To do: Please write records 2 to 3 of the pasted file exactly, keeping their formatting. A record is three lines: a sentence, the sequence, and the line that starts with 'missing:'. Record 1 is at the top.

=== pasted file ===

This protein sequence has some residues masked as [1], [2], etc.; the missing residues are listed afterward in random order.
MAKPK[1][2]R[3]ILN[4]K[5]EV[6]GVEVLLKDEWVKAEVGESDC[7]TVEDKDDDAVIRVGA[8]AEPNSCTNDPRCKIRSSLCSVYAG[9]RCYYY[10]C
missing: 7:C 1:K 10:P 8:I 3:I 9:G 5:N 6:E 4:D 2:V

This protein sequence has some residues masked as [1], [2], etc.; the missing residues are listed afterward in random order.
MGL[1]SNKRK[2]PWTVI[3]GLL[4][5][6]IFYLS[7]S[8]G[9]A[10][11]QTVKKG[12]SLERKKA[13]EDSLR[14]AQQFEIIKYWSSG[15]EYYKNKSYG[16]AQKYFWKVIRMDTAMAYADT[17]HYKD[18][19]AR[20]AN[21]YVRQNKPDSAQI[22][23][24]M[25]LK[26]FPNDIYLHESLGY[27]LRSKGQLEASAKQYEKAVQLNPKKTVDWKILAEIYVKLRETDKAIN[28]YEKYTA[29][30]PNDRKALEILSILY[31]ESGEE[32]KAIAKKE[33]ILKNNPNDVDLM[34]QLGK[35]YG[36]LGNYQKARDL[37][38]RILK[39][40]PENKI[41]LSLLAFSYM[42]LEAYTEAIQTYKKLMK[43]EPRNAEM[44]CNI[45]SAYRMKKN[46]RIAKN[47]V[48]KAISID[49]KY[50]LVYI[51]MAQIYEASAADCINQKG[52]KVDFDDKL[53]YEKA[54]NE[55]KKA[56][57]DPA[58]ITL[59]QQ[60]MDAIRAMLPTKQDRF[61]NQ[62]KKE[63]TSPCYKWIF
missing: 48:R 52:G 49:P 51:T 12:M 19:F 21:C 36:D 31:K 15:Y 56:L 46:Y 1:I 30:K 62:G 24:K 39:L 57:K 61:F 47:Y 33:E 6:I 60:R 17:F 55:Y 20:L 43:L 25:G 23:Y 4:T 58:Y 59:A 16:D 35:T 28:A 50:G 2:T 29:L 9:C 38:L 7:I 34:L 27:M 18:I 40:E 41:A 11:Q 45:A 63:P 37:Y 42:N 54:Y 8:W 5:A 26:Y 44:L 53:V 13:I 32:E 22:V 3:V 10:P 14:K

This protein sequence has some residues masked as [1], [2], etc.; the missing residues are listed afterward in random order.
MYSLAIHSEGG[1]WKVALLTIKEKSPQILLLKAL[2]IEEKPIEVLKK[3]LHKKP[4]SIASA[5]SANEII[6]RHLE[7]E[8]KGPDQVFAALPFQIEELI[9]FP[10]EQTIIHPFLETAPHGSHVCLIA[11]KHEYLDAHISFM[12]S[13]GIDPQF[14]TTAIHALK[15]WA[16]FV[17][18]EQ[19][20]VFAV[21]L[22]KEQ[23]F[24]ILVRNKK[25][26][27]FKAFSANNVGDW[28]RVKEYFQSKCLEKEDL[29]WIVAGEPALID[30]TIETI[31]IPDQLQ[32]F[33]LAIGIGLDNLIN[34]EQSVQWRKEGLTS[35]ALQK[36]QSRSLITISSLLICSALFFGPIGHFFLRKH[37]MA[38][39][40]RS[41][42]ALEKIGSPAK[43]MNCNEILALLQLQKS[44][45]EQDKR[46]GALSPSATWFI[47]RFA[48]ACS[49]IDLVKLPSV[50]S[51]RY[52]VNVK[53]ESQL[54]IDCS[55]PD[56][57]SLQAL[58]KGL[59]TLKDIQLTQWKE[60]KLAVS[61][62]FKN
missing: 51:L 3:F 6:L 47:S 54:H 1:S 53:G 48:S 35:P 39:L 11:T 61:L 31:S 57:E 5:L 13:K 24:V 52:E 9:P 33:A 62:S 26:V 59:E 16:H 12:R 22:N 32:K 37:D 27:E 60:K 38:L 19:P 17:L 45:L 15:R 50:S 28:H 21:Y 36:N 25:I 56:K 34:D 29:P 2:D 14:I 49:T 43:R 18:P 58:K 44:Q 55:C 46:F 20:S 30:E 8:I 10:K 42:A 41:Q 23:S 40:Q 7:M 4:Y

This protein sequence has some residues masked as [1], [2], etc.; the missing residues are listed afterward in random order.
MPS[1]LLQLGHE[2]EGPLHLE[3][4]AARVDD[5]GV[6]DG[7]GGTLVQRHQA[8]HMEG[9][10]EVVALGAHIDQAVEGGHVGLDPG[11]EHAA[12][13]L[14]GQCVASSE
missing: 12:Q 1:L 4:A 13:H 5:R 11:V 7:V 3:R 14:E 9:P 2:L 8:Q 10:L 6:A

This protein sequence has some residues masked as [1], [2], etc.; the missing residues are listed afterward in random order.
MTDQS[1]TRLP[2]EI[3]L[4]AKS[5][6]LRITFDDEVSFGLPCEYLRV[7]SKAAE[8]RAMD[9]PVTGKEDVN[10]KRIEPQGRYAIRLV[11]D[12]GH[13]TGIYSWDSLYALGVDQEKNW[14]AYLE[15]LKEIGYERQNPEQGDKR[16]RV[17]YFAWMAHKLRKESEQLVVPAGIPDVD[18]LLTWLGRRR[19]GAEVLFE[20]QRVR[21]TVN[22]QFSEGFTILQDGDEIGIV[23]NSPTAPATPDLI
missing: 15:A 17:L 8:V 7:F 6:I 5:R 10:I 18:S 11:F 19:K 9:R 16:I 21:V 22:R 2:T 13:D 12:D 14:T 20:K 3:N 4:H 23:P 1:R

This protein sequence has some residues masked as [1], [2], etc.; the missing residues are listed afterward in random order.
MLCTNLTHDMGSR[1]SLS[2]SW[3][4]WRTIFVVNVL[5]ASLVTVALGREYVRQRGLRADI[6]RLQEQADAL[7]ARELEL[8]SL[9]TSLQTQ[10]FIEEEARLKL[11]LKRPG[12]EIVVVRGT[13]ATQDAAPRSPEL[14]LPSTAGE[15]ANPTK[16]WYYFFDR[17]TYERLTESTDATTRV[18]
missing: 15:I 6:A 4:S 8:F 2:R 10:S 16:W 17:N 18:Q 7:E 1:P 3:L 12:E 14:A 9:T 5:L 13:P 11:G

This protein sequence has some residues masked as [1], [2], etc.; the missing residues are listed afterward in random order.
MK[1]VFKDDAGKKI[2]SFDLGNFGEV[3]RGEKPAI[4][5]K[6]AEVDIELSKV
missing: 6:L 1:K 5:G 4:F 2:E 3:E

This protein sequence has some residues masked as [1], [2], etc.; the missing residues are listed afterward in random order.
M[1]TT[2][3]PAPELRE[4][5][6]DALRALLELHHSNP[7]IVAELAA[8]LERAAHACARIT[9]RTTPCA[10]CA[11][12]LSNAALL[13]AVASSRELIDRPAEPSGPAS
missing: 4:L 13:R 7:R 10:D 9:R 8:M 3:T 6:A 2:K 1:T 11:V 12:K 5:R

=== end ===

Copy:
This protein sequence has some residues masked as [1], [2], etc.; the missing residues are listed afterward in random order.
MGL[1]SNKRK[2]PWTVI[3]GLL[4][5][6]IFYLS[7]S[8]G[9]A[10][11]QTVKKG[12]SLERKKA[13]EDSLR[14]AQQFEIIKYWSSG[15]EYYKNKSYG[16]AQKYFWKVIRMDTAMAYADT[17]HYKD[18][19]AR[20]AN[21]YVRQNKPDSAQI[22][23][24]M[25]LK[26]FPNDIYLHESLGY[27]LRSKGQLEASAKQYEKAVQLNPKKTVDWKILAEIYVKLRETDKAIN[28]YEKYTA[29][30]PNDRKALEILSILY[31]ESGEE[32]KAIAKKE[33]ILKNNPNDVDLM[34]QLGK[35]YG[36]LGNYQKARDL[37][38]RILK[39][40]PENKI[41]LSLLAFSYM[42]LEAYTEAIQTYKKLMK[43]EPRNAEM[44]CNI[45]SAYRMKKN[46]RIAKN[47]V[48]KAISID[49]KY[50]LVYI[51]MAQIYEASAADCINQKG[52]KVDFDDKL[53]YEKA[54]NE[55]KKA[56][57]DPA[58]ITL[59]QQ[60]MDAIRAMLPTKQDRF[61]NQ[62]KKE[63]TSPCYKWIF
missing: 48:R 52:G 49:P 51:T 12:M 19:F 21:C 36:D 31:K 15:Y 56:L 46:Y 1:I 30:K 62:G 24:K 39:L 57:K 61:F 47:Y 33:E 6:I 60:R 17:F 55:Y 20:L 43:L 25:G 23:Y 4:T 58:Y 59:A 16:D 35:T 28:A 50:G 2:T 29:L 9:C 38:L 7:I 34:L 27:M 18:I 40:E 41:A 11:Q 45:A 63:P 37:Y 42:N 54:Y 8:W 5:A 26:Y 44:L 53:V 13:I 32:E 22:V 3:V 10:P 14:K

This protein sequence has some residues masked as [1], [2], etc.; the missing residues are listed afterward in random order.
MYSLAIHSEGG[1]WKVALLTIKEKSPQILLLKAL[2]IEEKPIEVLKK[3]LHKKP[4]SIASA[5]SANEII[6]RHLE[7]E[8]KGPDQVFAALPFQIEELI[9]FP[10]EQTIIHPFLETAPHGSHVCLIA[11]KHEYLDAHISFM[12]S[13]GIDPQF[14]TTAIHALK[15]WA[16]FV[17][18]EQ[19][20]VFAV[21]L[22]KEQ[23]F[24]ILVRNKK[25][26][27]FKAFSANNVGDW[28]RVKEYFQSKCLEKEDL[29]WIVAGEPALID[30]TIETI[31]IPDQLQ[32]F[33]LAIGIGLDNLIN[34]EQSVQWRKEGLTS[35]ALQK[36]QSRSLITISSLLICSALFFGPIGHFFLRKH[37]MA[38][39][40]RS[41][42]ALEKIGSPAK[43]MNCNEILALLQLQKS[44][45]EQDKR[46]GALSPSATWFI[47]RFA[48]ACS[49]IDLVKLPSV[50]S[51]RY[52]VNVK[53]ESQL[54]IDCS[55]PD[56][57]SLQAL[58]KGL[59]TLKDIQLTQWKE[60]KLAVS[61][62]FKN
missing: 51:L 3:F 6:L 47:S 54:H 1:S 53:G 48:S 35:P 39:L 11:T 61:L 31:S 57:E 5:L 13:K 24:V 52:E 9:P 33:A 62:S 26:V 59:E 16:H 12:R 22:N 32:K 37:D 27:E 60:K 38:L 19:P 17:L 45:L 15:R 50:S 28:H 21:Y 36:N 25:I 56:K 34:D 29:P 2:D 14:I 49:T 43:R 18:P 58:K 44:Q 55:C 46:F 20:S 30:E 8:I 10:K 42:A 41:Q 23:S 40:Q 7:M 4:Y